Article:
3 year old Brother saves 17 year old Sister’s Life from Deadly Blood Cancer


Doctors from Fortis Hospital, achieved a rare foot by successfully treating 17-year-old Bangladeshi girl, who was suffering from acute lymphoblastic leukaemia(Blood Cancer) from last four years, using the advanced Bone Marrow Transplant (BMT) technology 

The bone marrow cells used in the procedure was donated by the 3-year-old brother of the girl



New Delhi,   

Until a few weeks ago, a family from Bangladesh was running from one hospital to another in Delhi to save the life of their 17-year-old daughter, AdibaRehman. The girl was suffering from acute lymphoblastic leukaemia, a type of blood cancer that progresses rapidly. As the family took treatment from a few big hospitals in the city, her condition only kept deteriorating by every passing day. It was their sheer luck that they eventually decided to give Fortis Hospital a try and met Dr Rahul Bhargava, and finally got the right treatment for their daughter, which saved her life.

“The girl’s condition was not very good when the family approached us. She was suffering from lymphoblastic leukaemia from the last four years, due to which her platelets count was dangerously low. The most effective treatment option in such a case is Bone Marrow Transplant.  Fortunately, she was accompanied by her three-year-old brother, who with 4/6 Heplo match made for an excellent bone marrow donor and helped us carry out the procedure without further delay,”told Dr Rahul Bhargava, Director, Department of Clinical Hematology & Bone Marrow Transplant, Fortis Hospital.

Blood cancer (since bone marrow produces blood cells, so it can be termed as blood cancer or cancer of the bone marrow), also known as Leukemia, is one of the most common cancer for people under the age of 20 years, that harms the body's ability to make healthy blood cells.

Making up for 7% of all types of cancer reported across the globe1, blood cancer is not a rare disease anymore. However, due to the lack of advanced treatment options and skilled healthcare professionals, Leukemia remains one of the most under-treated cancers. Despite advancement in cancer treatment and advent of technologies like BMT, diagnosis of blood cancer is still equated as a death sentence as people perceive it as incurable.  However, there are also patients like Adiba, who not only fight blood cancer but also knock it out.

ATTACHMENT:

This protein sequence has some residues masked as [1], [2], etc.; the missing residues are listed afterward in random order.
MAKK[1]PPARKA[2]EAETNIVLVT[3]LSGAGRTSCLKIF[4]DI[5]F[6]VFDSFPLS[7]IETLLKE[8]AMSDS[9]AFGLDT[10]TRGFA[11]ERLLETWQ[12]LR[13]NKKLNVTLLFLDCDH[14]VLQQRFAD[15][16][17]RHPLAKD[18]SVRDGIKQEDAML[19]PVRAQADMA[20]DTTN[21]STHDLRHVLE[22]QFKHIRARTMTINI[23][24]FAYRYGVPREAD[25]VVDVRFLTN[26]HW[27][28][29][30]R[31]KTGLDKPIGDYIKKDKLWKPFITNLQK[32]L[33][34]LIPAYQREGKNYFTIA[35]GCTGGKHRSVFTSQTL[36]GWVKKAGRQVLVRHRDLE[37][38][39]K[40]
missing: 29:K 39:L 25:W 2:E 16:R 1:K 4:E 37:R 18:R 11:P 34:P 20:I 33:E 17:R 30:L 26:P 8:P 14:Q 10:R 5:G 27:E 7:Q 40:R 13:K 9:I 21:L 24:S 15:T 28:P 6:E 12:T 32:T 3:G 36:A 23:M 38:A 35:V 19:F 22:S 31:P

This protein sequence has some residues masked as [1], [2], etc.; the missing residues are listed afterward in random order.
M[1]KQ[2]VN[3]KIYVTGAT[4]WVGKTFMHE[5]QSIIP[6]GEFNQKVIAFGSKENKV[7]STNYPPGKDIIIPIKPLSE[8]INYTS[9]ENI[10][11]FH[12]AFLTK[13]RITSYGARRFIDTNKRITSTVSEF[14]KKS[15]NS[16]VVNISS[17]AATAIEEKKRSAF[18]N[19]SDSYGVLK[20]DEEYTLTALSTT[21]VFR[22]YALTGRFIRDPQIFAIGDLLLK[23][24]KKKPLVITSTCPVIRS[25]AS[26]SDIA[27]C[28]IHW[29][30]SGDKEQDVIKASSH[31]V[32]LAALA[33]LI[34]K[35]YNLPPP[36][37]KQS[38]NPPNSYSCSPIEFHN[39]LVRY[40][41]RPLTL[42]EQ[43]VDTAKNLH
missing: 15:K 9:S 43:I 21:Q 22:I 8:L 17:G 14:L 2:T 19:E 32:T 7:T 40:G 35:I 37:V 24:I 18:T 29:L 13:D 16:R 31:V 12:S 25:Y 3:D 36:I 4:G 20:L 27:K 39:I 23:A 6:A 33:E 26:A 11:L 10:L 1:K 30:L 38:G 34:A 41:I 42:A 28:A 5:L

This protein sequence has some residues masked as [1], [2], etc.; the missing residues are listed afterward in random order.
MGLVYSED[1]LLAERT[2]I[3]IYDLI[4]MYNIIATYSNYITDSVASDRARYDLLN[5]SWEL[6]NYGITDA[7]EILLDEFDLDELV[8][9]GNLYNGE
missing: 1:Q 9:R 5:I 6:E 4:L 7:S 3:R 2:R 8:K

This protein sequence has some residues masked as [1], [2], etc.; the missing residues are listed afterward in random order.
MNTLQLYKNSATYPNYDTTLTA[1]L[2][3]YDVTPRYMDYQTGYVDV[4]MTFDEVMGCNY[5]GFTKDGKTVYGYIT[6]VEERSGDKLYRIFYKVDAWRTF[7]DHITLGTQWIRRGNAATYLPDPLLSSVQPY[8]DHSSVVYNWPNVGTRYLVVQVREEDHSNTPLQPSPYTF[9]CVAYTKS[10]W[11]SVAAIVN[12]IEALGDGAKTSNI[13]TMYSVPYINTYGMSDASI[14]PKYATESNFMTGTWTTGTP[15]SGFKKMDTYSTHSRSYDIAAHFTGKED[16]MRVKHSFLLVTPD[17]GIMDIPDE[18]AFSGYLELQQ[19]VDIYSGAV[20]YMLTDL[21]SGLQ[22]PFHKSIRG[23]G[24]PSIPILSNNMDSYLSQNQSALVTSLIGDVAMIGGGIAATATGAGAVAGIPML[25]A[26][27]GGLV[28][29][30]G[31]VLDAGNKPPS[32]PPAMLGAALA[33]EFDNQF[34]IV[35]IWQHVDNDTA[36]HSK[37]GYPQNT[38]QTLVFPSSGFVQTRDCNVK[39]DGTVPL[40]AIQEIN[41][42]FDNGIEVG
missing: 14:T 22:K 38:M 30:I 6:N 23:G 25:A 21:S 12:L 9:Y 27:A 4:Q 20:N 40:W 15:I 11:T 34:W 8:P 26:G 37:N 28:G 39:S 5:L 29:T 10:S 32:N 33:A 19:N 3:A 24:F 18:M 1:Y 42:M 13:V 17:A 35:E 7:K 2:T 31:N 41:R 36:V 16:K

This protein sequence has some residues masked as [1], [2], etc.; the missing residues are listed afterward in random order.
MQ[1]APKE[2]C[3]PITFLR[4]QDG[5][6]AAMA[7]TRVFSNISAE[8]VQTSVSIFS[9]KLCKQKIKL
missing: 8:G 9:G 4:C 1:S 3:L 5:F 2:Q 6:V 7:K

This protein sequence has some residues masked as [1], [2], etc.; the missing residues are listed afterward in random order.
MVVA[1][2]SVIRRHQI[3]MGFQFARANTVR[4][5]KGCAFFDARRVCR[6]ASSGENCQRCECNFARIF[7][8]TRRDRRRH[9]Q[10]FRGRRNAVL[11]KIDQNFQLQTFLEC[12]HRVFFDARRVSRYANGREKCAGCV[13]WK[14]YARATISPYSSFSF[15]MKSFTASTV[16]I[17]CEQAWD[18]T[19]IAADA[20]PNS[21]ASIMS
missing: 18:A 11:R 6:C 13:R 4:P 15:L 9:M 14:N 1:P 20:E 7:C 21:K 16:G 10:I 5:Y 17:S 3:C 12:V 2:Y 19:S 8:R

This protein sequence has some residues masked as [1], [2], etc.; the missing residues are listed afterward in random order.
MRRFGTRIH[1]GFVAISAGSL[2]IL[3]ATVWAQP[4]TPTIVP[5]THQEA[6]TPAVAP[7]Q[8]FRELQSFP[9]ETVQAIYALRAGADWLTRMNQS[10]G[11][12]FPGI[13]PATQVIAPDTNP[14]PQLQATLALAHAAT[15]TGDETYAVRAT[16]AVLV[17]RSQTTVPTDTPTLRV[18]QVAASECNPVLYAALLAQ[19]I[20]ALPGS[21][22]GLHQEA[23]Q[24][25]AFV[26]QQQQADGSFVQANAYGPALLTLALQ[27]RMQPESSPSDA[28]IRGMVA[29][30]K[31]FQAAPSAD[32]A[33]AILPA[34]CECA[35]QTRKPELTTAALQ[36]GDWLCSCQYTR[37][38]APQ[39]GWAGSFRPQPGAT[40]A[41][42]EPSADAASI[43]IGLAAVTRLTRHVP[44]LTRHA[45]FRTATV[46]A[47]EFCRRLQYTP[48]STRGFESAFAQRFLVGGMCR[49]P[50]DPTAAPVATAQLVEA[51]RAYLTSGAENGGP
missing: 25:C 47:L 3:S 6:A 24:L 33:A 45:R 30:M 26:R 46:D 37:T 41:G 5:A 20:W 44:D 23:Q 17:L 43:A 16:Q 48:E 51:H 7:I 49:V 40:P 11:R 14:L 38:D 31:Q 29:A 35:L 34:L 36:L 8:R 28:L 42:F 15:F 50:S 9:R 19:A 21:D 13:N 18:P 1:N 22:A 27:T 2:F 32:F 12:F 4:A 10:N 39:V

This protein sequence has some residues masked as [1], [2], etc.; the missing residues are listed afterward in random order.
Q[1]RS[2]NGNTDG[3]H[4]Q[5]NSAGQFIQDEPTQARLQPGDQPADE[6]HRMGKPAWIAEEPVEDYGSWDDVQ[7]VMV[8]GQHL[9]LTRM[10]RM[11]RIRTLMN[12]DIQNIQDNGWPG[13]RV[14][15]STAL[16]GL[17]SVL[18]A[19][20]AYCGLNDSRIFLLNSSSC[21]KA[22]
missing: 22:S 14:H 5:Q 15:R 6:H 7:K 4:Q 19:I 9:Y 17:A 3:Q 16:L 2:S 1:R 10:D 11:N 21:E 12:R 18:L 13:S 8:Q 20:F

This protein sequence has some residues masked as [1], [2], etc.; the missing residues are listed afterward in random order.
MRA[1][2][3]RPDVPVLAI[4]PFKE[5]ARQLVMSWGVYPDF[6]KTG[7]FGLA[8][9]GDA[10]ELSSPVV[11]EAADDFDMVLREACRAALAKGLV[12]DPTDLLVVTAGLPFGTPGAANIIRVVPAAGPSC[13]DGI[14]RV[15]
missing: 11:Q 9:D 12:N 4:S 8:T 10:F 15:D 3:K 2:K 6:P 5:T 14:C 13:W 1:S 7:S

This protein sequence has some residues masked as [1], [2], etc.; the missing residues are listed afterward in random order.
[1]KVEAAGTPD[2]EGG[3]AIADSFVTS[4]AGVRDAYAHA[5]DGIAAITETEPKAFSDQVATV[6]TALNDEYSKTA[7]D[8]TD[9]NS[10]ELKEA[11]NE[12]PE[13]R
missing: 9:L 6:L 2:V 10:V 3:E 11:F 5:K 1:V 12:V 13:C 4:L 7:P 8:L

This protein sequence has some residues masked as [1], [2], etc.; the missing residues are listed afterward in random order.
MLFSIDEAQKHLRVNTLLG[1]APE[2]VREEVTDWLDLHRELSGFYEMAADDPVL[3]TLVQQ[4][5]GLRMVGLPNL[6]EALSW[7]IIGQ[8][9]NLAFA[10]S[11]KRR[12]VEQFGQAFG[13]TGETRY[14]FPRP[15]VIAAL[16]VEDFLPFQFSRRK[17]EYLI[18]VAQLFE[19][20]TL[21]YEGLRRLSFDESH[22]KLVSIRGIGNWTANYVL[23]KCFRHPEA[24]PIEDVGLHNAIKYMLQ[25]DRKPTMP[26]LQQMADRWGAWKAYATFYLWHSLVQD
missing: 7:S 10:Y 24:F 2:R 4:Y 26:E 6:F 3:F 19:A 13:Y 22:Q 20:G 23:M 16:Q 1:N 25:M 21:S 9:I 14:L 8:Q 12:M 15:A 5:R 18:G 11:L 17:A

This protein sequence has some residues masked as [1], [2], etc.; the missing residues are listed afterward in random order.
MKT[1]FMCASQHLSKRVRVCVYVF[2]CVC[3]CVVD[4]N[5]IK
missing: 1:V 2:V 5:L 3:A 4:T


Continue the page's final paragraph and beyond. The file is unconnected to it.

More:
“Adiba was diagnosed with blood cancer four years ago. Despite taking treatments from renowned doctors and best healthcare set-ups, her condition was only worsening. There was a time when we thought that probably there is nothing that could save her. It was painful to see her bleeding from the nose, getting red spots all over the body and becoming fragile by each passing day. But thank God we met Dr Bhargava who did a miracle and saved our baby girl. We have no words to express our gratitude and joy,” said Adiba’s grandmother Nazme Ara, who accompanied her for the treatment in India.

 Fit and healthy, Adiba has resumed her studies and is giving the class 12th exam. She aims to study abroad and become a successful engineer. 

Adiba’s case and her struggle to receive the right treatment once again reminds us that when it comes to the treatment of blood cancer, healthcare infrastructure, especially in southeast Asia, still has to go a long way. “We need to bring structural changes to improve clinical outcomes in the treatment of blood cancer and bring down the mortality rate. Also, people should be made aware of the effective treatment options like BMT whose potential benefits outweigh the risks and ensures improved quality of life, so that they can make informed decisions without delay, “said Dr Rahul Bhargava.

Explaining the Bone Marrow Transplant Dr Anirudh Dayama, Sr. Consultant, Department of Hematology and Bone Marrow Transplant said, “In BMT, damaged stem cells are replaced with healthy ones. This helps bone marrow regain its ability to produce blood cells. The healthy stem cells come from a donor. To improve the success chances of BMT, the donated stem cells need to carry a genetic marker that should be identical or very similar to that of the person receiving the transplant. Therefore, the best chance of getting a match is from a sibling, as in Adiba’s case, the stem cell was taken from her younger brother.”


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